The Secret To Good Sex Isn’t What You Think
A study shows that people who believe good sex requires effort have happier relationships
Despite all Hollywood portrayals to the contrary, the secret to a happy sex life isn’t finding your perfect soulmate — instead, it’s the belief that good sex takes work and doesn’t happen magically. That’s according to a new study published in the Journal of Personality and Social Psychology finding that people with realistic expectations about the effort required to maintain sexual satisfaction in a longterm relationship have — you guessed it — greater sexual satisfaction.
“People who believe in sexual destiny are using their sex life as a barometer for how well their relationship is doing, and they believe problems in the bedroom equal problems in the relationship as a whole,” said lead author Jessica Maxwell of the University of Toronto in a press release. “Whereas people who believe in sexual growth not only believe they can work on their sexual problems, but they are not letting it affect their relationship satisfaction.”
Researchers surveyed nearly 1,900 participants across six different studies about their relationships and beliefs about the causes of sexual satisfaction. Specifically, they measured the degree to which participants held beliefs around sexual growth (for example, that sexual satisfaction is gained from hard work) and sexual destiny (meaning that sexual satisfaction comes from finding the right partner). Those who ranked high on sexual growth beliefs also ranked high in terms of their relationship and sexual satisfaction.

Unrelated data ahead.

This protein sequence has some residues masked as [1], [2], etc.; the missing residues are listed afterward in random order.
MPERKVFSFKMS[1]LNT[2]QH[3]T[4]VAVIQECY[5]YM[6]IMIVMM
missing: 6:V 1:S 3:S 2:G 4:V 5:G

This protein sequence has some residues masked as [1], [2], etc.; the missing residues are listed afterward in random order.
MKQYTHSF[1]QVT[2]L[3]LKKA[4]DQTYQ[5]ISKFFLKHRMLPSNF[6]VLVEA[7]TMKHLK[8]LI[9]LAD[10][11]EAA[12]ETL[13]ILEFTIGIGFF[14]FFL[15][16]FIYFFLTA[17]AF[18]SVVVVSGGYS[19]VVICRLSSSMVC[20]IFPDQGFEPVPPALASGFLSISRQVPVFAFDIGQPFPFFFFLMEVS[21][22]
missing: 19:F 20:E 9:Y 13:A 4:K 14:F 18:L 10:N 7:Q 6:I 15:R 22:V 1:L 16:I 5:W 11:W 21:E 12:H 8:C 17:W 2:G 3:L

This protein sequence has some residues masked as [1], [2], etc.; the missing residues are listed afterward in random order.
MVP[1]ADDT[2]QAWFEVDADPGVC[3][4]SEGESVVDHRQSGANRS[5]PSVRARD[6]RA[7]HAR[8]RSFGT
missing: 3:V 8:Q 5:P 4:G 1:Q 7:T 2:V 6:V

When it came to those ranking high on sexual destiny beliefs, though, things were a bit more complicated. Those who also experienced high sexual disagreements in their relationships reported lower relationship quality. In other words, the satisfaction of those with sexual destiny beliefs was more volatile and dependent on the overall compatibility of their relationship.
“Sexual growth believers expect that they may need to work to achieve sexual satisfaction, and hence are less distressed when they encounter situations, such as sexual disagreements or the transition to parenthood, in which work may be required for satisfaction,” the study explains. “Conversely, sexual destiny believers expect that sexual satisfaction will just happen with a compatible partner, and consequently experience declines in relationship quality if incompatibilities arise.”
So, rather than expecting the right partner to come along and bring you lifelong mind-blowing sex, it’s best to assume that maintaining a good sex life will require effort. Or, put another, cheesier way, Maxwell says, “Your sex life is like a garden, and it needs to be watered and nurtured to maintain it.”